What to watch for today and over the weekend
Taiwan goes to the polls. The island elects a new president and legislative leaders on Jan. 16. The opposition Democratic Progressive Party is widely expected to win, thanks to a new generation of voters and an economy that is going nowhere. Relations with China, which considers Taiwan a rogue province, could suffer.
How do you solve a problem like North Korea? At a meeting in Seoul, officials from South Korea will lobby their Chinese counterparts to rein in Pyongyang, which conducted what it said was a hydrogen bomb test earlier this month. South Korea has said China should not “allow the situation on the Korean peninsula to deteriorate further.”
Bank earnings on deck. Citigroup is expected to announce a small increase in revenue but a big jump in earnings from last year, when it set aside $3.5 billion for litigation and other charges. Wells Fargo is expected to report relatively flat earnings despite an uptick in revenue. PNC, US Bancorp, and BlackRock also report quarterly results (pdf).
While you were sleeping
China officially fell into a bear market, again. State intervention to boost the country’s stock markets has failed, as the Shanghai Composite Index closed the week more than 20% below its December high. By some measures, it is the third bear market—a prolonged fall of 20% of more—since June.
Volkswagen hit the skids in Europe. New data show that the automaker’s EU market share dropped for the first time since 2007, to 24.8% of new cars sold in 2015, from 25.5% the previous year. The German car giant’s emissions-testing scandal continues to tarnish its brand.
The biggest foreign investor in US shale announced a massive writedown. Australian mining group BHP Billiton said it would slash $4.9 billion from the value of its US shale assets due to the prolonged slump in oil prices. A short-lived rally in oil reversed itself in trading today, with prices dropping below $30 a barrel.
Indonesia identified a probable terror mastermind. Officials said Bahrun Naim, a radicalized Indonesian believed to be living in ISIL’s Syrian stronghold of Raqqa, was likely behind the bomb attack in Jakarta yesterday. Meanwhile, ordinary Indonesians showed solidarity and humor on social media in the aftermath of the attacks.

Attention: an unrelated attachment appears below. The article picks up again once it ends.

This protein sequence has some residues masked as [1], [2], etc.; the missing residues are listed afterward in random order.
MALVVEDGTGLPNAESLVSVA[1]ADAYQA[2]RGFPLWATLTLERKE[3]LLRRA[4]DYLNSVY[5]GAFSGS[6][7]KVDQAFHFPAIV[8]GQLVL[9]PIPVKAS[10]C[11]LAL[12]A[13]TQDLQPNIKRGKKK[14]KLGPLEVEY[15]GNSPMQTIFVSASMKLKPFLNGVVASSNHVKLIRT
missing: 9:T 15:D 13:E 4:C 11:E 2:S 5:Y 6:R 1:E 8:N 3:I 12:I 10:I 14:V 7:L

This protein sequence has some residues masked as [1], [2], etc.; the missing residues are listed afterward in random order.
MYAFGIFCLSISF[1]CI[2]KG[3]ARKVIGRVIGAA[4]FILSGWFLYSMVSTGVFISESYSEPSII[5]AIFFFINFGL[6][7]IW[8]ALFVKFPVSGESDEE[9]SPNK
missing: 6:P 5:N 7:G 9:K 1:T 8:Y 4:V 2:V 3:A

Quartz obsession interlude
Tim Fernholz gets the inside story on a stakeout aimed at the world’s wealthiest crooks. “What are corrupt government officials and drug cartels to do with their ill-gotten cash? All too often, according to US officials, the answer is to buy expensive real estate through an anonymous shell corporation.” Read more here.
Matters of debate
Is saving the planet a legal defense? Activists charged with blocking a trainload of shale oil say they did it to stop climate change.
A luxury handbag is a better investment than the stock market. The Hermès Birkin has a better long-term return than the S&P 500.
Hollywood refuses to celebrate female protagonists. Unless they’re victims, or choosing between male suitors.
Scientists are building a Facebook for whales. Facial-recognition software will help measure dwindling populations.
Germany has an app to help refugees fit in. Ankommen (“welcome” in German) helps immigrants find a job and learn the local language and customs.
“Spermbots” could solve male infertility. Micromotors attached to sperm can help them reach the egg.
A woman that went missing 1974 is a hit on Spotify. Connie Converse recorded some stunning songs before she disappeared, never to be heard from again.
Three little girls performed an insane song-and-dance routine at a Donald Trump rally. “Cowardice / Are you serious / Apologies for freedom / I can’t handle this.”